And the reality is, we could have started a podcast. We could’ve bought all the right equipment and interviewed the right people and even purchased some catchy music for the intro.
But we know that producing a podcast and trying to get followers for it would take a long time to produce any real, meaningful results. Unlike the movie Field of Dreams, where Kevin Costner is told that if he builds it, they will come, getting people to pay attention to a podcast takes a massive amount of time and effort.
So we adopted a different strategy.
Instead of producing our own podcast, we started partnering with companies who have podcasts that already had audiences in the 20K-80K range. We get interviewed on their podcasts and as a result are introduced to their large audiences. This, in turn, helps us to quickly and efficiently expand our reach.
We’ve tipped the advice given to Kevin Costner on its head. We’ve let others build it, we’ve come, and then the audience has come to us.
We adopted a similar technique with webinars. Instead of creating our own webinar series, we worked to get featured regularly on third-party webinars. It was way less work with 10X the results.
Simply put, we realized that appearing on others’ podcasts and webinars was a much more effective marketing lever for us than trying to start our own. And so we doubled down on those tactics and reaped huge results. We focused on doing one 10X initiative really well rather than spreading ourselves thin trying to produce, promote, and profit from our own podcast or webinar series.
Now, we’re not saying that you shouldn’t start your own podcast or webinar series. If you have a burning desire to be a podcast host or webinar host, great. Those can both be fantastic lead generation drivers that are important to your growth.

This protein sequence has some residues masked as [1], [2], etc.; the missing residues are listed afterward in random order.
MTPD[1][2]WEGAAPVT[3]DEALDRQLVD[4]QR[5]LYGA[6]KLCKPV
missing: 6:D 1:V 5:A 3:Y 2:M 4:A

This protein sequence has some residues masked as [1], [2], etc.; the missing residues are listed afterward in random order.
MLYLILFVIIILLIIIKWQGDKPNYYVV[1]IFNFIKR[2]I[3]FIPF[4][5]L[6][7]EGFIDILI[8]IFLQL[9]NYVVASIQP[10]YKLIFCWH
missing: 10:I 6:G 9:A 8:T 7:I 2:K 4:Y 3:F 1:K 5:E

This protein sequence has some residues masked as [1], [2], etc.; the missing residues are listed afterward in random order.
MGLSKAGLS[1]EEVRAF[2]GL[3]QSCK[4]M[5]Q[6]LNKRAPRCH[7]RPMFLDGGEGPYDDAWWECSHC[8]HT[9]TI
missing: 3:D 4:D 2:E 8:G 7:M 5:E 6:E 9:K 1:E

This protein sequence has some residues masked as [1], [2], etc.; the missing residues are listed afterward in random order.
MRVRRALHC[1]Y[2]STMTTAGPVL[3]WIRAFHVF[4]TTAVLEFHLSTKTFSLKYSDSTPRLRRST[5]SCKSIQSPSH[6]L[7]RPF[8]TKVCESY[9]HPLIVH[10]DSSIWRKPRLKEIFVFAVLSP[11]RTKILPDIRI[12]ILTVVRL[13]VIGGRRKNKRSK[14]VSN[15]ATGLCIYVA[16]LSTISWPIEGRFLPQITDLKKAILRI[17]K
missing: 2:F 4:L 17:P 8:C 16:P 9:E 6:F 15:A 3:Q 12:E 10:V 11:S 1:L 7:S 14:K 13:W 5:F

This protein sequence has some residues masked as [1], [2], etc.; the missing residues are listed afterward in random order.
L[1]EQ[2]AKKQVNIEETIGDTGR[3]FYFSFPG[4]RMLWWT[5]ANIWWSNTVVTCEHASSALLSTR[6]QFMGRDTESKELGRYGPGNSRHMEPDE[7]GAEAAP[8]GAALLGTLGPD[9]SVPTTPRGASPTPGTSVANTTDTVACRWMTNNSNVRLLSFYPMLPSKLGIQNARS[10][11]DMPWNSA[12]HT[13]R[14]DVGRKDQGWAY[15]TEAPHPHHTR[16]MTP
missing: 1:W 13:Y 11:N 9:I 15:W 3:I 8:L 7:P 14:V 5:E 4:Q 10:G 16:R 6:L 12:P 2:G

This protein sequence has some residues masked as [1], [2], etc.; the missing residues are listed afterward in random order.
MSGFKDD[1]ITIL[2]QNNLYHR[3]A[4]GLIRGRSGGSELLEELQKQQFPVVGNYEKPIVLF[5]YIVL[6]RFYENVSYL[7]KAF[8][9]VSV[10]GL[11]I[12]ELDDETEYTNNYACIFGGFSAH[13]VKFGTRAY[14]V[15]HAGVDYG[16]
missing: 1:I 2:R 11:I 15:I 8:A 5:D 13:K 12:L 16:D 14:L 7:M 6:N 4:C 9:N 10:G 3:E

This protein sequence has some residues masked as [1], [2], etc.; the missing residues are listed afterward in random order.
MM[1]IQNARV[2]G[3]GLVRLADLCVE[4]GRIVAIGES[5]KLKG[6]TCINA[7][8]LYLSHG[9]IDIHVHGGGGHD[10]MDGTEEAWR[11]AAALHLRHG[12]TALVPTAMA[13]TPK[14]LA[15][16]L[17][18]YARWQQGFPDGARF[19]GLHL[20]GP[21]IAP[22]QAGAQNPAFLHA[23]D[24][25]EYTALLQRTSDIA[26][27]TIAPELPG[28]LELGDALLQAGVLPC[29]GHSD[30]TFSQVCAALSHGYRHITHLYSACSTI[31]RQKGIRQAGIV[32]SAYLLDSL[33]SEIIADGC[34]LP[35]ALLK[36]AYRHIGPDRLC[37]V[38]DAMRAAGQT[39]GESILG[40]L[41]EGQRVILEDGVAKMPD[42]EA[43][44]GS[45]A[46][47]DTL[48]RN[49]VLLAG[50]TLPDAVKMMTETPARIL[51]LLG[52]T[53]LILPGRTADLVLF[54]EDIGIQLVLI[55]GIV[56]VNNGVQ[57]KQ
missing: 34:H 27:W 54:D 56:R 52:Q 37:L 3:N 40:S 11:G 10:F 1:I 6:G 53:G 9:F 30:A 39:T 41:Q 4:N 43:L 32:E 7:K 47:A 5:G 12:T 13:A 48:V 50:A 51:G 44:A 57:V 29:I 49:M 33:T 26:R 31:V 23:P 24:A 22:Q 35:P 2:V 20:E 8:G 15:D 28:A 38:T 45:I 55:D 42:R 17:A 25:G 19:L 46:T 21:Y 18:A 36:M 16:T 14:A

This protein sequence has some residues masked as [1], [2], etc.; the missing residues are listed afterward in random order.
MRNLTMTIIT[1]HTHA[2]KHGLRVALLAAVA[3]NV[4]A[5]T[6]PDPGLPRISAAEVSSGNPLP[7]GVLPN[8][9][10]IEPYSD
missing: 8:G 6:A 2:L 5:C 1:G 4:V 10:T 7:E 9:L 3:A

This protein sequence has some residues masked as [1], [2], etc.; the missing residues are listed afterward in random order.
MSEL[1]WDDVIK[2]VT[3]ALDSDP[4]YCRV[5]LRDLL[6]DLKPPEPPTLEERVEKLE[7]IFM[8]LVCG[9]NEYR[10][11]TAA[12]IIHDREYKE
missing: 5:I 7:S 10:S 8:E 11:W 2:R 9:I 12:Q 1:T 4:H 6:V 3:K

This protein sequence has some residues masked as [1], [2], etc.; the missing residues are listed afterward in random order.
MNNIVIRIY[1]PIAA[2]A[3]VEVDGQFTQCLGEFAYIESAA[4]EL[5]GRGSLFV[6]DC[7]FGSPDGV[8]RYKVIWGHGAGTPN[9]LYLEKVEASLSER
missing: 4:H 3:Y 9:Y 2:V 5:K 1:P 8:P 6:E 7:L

However, you should be strategic, and being strategic means being selective. It means saying no to a lot of good things so that you can say yes to a few great things.
Where can you completely crush it? Where can you leverage all your skills and assets most effectively? What one or two things can you do with amazing effectiveness to 10X results?
If you try to do everything, you’ll spread yourself way too thin and reap very few results.
You’ll be like Bilbo Baggins in The Lord of the Rings when he says he feels like butter scraped over too much bread.
If you want to have real, tangible success, you need to identify and go “all in” on those few areas where you’ll have the time, resources, attention and commitment to knock it out of the park.
Instead of frantically trying to pull on 15 different marketing levers, you need to find a few, highly strategic ones and pull on them with all your weight.